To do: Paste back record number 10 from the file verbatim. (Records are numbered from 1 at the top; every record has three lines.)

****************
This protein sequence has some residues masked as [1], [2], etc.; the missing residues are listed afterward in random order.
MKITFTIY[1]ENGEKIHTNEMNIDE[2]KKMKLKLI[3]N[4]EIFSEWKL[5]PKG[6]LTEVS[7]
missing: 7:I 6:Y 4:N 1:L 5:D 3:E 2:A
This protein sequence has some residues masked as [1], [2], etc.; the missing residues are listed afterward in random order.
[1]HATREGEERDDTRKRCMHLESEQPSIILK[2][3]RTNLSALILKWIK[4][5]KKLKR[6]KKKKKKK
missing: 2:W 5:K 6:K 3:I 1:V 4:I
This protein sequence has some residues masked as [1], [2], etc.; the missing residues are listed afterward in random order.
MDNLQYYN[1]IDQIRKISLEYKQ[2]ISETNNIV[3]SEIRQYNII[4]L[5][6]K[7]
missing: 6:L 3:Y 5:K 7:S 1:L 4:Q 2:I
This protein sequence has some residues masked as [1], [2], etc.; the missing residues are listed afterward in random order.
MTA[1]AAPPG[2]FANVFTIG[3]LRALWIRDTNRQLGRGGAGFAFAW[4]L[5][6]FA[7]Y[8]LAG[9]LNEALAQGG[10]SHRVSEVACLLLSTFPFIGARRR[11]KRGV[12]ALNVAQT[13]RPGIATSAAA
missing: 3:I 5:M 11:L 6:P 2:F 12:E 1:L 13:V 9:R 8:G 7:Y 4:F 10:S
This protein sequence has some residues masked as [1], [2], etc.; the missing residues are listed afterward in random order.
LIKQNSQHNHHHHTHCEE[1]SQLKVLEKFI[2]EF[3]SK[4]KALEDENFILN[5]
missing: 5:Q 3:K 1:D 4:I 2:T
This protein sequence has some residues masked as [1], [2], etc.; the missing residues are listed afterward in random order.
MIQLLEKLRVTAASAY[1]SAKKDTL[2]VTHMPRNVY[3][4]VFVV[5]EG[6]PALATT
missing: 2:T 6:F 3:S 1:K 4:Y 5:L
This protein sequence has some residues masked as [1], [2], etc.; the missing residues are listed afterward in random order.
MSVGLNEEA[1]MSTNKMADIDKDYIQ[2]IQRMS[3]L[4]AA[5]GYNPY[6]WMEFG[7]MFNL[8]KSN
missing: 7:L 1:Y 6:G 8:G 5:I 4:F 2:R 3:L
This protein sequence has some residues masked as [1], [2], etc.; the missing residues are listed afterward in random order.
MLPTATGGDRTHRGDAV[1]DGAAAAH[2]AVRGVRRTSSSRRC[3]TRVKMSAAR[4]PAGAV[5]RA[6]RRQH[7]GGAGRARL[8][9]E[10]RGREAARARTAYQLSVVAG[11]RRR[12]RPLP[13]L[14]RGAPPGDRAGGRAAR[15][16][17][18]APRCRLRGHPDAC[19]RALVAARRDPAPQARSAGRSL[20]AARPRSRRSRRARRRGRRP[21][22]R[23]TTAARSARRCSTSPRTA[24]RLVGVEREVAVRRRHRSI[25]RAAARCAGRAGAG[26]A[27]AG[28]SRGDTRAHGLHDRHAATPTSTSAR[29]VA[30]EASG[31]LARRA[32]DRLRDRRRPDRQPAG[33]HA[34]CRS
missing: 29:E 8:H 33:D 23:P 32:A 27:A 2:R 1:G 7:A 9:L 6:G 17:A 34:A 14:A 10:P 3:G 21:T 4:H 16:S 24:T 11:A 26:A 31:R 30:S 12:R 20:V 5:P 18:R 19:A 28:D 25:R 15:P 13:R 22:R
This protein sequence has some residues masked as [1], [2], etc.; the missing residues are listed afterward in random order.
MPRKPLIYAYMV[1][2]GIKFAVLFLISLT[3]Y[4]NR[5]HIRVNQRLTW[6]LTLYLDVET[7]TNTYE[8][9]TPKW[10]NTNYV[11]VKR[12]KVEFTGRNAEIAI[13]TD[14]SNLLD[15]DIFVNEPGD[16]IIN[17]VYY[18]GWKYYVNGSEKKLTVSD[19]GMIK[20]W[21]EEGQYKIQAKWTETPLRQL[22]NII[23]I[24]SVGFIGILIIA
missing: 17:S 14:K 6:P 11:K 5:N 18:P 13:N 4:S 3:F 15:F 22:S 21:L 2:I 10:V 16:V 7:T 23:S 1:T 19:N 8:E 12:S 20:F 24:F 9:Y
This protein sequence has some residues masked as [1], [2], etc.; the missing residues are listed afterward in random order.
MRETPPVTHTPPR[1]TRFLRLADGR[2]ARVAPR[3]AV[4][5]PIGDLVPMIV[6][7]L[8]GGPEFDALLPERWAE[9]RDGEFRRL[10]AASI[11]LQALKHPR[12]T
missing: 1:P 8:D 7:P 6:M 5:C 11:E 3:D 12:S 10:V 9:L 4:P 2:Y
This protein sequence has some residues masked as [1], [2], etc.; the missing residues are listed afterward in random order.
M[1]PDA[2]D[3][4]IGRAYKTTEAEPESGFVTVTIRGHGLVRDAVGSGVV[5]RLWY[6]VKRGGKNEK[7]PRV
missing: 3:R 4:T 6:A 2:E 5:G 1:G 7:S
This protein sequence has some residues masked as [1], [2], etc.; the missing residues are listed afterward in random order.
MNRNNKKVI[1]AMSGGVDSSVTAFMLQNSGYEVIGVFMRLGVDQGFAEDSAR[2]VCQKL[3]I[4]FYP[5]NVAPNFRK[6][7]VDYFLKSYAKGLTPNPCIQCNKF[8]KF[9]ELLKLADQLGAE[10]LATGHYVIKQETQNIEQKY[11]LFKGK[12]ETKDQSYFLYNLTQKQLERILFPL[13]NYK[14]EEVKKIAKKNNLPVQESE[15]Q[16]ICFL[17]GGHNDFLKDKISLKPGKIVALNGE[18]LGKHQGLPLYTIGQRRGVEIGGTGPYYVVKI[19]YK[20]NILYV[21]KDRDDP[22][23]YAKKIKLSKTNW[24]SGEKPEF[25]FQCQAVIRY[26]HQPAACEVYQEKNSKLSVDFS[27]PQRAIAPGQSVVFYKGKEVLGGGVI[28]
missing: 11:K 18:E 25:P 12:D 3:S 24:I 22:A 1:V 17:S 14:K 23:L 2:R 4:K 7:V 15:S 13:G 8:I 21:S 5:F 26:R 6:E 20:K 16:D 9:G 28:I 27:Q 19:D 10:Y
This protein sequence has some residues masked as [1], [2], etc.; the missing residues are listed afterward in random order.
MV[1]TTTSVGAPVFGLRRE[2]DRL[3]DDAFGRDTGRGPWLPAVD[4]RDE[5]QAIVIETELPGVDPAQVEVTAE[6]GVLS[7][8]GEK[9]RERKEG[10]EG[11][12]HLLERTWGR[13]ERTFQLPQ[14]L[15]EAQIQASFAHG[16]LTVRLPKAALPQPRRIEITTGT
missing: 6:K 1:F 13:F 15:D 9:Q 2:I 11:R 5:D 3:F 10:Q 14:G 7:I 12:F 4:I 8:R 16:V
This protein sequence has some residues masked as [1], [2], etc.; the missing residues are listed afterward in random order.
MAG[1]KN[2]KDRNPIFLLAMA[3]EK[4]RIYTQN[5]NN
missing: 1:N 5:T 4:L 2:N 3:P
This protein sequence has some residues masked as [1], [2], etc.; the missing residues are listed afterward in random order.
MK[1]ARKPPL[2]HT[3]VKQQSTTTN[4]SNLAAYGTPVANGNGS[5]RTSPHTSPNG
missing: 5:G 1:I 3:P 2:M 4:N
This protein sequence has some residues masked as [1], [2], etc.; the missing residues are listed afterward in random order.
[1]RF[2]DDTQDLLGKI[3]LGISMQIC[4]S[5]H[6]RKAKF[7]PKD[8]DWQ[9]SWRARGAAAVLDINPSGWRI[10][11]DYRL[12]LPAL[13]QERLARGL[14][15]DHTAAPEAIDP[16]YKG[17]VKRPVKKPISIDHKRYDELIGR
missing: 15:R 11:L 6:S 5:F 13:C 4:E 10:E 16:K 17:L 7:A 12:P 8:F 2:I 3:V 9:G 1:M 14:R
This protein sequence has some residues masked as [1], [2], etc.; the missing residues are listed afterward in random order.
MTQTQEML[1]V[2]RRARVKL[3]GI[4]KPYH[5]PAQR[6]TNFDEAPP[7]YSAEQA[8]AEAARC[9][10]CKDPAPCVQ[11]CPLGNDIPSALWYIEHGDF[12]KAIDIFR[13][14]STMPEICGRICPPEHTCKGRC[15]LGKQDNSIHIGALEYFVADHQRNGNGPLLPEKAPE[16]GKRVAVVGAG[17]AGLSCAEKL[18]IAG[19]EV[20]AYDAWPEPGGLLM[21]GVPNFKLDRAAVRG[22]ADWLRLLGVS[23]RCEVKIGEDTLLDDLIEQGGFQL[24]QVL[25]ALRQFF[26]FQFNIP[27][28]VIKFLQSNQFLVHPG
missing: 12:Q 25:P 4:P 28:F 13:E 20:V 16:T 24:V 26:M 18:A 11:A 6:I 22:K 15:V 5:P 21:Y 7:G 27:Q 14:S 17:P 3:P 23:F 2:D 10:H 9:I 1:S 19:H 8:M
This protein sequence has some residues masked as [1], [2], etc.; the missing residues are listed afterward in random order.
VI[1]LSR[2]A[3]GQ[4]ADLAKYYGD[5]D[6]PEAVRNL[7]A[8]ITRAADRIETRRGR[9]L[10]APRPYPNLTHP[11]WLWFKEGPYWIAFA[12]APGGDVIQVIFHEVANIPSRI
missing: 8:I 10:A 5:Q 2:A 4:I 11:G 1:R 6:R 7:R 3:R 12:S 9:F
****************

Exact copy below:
This protein sequence has some residues masked as [1], [2], etc.; the missing residues are listed afterward in random order.
MRETPPVTHTPPR[1]TRFLRLADGR[2]ARVAPR[3]AV[4][5]PIGDLVPMIV[6][7]L[8]GGPEFDALLPERWAE[9]RDGEFRRL[10]AASI[11]LQALKHPR[12]T
missing: 1:P 8:D 7:P 6:M 5:C 11:E 3:D 12:S 10:V 9:L 4:P 2:Y